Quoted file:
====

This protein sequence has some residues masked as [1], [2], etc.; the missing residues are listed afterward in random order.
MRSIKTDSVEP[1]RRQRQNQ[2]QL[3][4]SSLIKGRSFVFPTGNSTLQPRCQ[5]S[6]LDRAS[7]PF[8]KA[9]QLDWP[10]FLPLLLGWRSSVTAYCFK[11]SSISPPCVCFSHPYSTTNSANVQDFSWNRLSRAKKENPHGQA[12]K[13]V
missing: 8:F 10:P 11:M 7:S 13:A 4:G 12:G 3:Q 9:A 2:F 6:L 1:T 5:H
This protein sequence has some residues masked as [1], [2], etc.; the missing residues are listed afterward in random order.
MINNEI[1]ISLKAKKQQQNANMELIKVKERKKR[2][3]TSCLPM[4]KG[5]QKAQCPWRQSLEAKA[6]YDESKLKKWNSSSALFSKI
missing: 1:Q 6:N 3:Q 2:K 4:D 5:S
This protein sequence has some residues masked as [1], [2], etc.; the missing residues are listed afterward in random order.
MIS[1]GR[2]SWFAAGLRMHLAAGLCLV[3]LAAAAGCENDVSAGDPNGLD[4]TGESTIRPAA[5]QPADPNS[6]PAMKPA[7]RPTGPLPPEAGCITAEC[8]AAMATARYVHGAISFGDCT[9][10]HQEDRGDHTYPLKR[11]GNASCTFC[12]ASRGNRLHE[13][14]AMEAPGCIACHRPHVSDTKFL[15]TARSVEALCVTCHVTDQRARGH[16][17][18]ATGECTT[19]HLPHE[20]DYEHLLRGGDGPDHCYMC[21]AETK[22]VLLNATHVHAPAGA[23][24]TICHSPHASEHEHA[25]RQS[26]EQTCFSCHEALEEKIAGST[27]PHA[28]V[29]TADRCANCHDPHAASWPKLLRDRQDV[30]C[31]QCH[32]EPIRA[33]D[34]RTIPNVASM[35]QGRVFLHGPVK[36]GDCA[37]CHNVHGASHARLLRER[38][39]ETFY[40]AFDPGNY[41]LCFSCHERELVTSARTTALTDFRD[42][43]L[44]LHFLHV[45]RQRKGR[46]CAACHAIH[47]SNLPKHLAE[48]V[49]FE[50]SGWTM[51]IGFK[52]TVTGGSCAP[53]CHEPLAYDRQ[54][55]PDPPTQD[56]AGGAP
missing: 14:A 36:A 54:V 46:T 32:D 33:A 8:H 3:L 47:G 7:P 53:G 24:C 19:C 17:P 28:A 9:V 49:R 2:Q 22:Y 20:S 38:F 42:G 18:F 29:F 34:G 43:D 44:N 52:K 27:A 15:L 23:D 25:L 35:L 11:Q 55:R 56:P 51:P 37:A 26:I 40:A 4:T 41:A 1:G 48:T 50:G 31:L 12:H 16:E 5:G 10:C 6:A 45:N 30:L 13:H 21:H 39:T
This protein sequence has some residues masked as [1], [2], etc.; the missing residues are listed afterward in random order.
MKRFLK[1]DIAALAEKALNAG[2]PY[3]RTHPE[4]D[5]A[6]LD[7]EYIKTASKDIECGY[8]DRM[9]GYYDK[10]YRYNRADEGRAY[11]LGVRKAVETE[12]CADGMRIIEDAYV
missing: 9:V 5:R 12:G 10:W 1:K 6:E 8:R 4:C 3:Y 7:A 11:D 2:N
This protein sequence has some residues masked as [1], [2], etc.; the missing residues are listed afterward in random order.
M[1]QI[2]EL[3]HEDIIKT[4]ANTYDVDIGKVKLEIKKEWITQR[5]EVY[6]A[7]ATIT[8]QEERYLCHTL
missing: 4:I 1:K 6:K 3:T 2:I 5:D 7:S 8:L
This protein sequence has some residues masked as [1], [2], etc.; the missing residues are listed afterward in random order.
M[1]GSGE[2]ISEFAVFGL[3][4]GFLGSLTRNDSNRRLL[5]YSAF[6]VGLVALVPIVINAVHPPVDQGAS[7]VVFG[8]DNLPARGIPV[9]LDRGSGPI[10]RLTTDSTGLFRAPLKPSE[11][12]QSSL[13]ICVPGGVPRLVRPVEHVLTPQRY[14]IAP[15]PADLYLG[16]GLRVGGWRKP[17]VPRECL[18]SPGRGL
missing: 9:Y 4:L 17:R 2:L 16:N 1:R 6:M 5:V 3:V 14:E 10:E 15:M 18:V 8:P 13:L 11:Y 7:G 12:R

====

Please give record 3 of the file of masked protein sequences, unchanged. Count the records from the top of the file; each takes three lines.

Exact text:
This protein sequence has some residues masked as [1], [2], etc.; the missing residues are listed afterward in random order.
MIS[1]GR[2]SWFAAGLRMHLAAGLCLV[3]LAAAAGCENDVSAGDPNGLD[4]TGESTIRPAA[5]QPADPNS[6]PAMKPA[7]RPTGPLPPEAGCITAEC[8]AAMATARYVHGAISFGDCT[9][10]HQEDRGDHTYPLKR[11]GNASCTFC[12]ASRGNRLHE[13][14]AMEAPGCIACHRPHVSDTKFL[15]TARSVEALCVTCHVTDQRARGH[16][17][18]ATGECTT[19]HLPHE[20]DYEHLLRGGDGPDHCYMC[21]AETK[22]VLLNATHVHAPAGA[23][24]TICHSPHASEHEHA[25]RQS[26]EQTCFSCHEALEEKIAGST[27]PHA[28]V[29]TADRCANCHDPHAASWPKLLRDRQDV[30]C[31]QCH[32]EPIRA[33]D[34]RTIPNVASM[35]QGRVFLHGPVK[36]GDCA[37]CHNVHGASHARLLRER[38][39]ETFY[40]AFDPGNY[41]LCFSCHERELVTSARTTALTDFRD[42][43]L[44]LHFLHV[45]RQRKGR[46]CAACHAIH[47]SNLPKHLAE[48]V[49]FE[50]SGWTM[51]IGFK[52]TVTGGSCAP[53]CHEPLAYDRQ[54][55]PDPPTQD[56]AGGAP
missing: 14:A 36:A 54:V 46:T 32:D 33:A 8:H 3:L 47:G 7:P 53:G 24:C 19:C 17:P 28:A 9:V 49:R 2:Q 22:Y 20:S 38:F 42:G 18:F 29:F 34:G 43:D 44:N 52:K 27:A 15:L 23:D 25:L 35:L 11:Q 55:R 56:P 51:P 37:A 26:I 40:A 4:T 41:A 1:G 48:T 50:G 31:L 12:H 16:E 5:G 10:C 6:A 45:N 30:L 13:H 21:H 39:T